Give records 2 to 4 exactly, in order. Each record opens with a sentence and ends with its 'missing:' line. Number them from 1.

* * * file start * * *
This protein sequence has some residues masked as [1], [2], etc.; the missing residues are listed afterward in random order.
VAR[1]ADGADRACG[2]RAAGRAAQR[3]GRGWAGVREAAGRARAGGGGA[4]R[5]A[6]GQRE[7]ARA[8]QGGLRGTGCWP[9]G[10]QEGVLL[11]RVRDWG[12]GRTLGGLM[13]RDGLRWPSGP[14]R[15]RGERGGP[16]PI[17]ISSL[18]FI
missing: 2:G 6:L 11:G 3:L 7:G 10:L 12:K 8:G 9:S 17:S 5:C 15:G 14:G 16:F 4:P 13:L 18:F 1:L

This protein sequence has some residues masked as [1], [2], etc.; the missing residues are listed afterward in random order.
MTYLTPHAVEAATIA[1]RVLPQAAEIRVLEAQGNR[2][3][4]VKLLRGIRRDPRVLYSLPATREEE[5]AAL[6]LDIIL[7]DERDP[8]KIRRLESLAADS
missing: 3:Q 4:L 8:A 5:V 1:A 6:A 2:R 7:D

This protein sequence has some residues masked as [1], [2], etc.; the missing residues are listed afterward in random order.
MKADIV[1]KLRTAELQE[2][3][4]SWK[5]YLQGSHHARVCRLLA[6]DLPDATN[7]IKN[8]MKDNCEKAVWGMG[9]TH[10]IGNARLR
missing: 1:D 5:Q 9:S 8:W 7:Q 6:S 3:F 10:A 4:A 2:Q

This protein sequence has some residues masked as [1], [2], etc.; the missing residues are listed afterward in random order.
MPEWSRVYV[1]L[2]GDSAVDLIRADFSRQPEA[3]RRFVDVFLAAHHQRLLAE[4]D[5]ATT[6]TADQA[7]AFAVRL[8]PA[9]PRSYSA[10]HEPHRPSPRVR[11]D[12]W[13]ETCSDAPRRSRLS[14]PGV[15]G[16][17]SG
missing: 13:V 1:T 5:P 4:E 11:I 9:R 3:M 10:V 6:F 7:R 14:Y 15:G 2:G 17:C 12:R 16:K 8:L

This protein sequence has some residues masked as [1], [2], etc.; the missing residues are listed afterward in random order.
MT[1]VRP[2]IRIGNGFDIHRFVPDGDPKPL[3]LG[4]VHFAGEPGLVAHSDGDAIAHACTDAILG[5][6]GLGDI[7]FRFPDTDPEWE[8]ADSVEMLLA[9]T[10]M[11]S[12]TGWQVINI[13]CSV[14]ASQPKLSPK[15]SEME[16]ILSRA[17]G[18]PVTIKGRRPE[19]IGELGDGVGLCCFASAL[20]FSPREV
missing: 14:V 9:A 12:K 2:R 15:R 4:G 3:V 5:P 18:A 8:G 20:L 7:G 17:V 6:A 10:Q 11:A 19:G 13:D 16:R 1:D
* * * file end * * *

This protein sequence has some residues masked as [1], [2], etc.; the missing residues are listed afterward in random order.
MTYLTPHAVEAATIA[1]RVLPQAAEIRVLEAQGNR[2][3][4]VKLLRGIRRDPRVLYSLPATREEE[5]AAL[6]LDIIL[7]DERDP[8]KIRRLESLAADS
missing: 3:Q 4:L 8:A 5:V 1:A 6:A 2:R 7:D

This protein sequence has some residues masked as [1], [2], etc.; the missing residues are listed afterward in random order.
MKADIV[1]KLRTAELQE[2][3][4]SWK[5]YLQGSHHARVCRLLA[6]DLPDATN[7]IKN[8]MKDNCEKAVWGMG[9]TH[10]IGNARLR
missing: 1:D 5:Q 9:S 8:W 7:Q 6:S 3:F 10:A 4:A 2:Q

This protein sequence has some residues masked as [1], [2], etc.; the missing residues are listed afterward in random order.
MPEWSRVYV[1]L[2]GDSAVDLIRADFSRQPEA[3]RRFVDVFLAAHHQRLLAE[4]D[5]ATT[6]TADQA[7]AFAVRL[8]PA[9]PRSYSA[10]HEPHRPSPRVR[11]D[12]W[13]ETCSDAPRRSRLS[14]PGV[15]G[16][17]SG
missing: 13:V 1:T 5:P 4:E 11:I 9:R 3:M 10:V 6:F 7:R 14:Y 15:G 2:G 17:C 12:R 16:K 8:L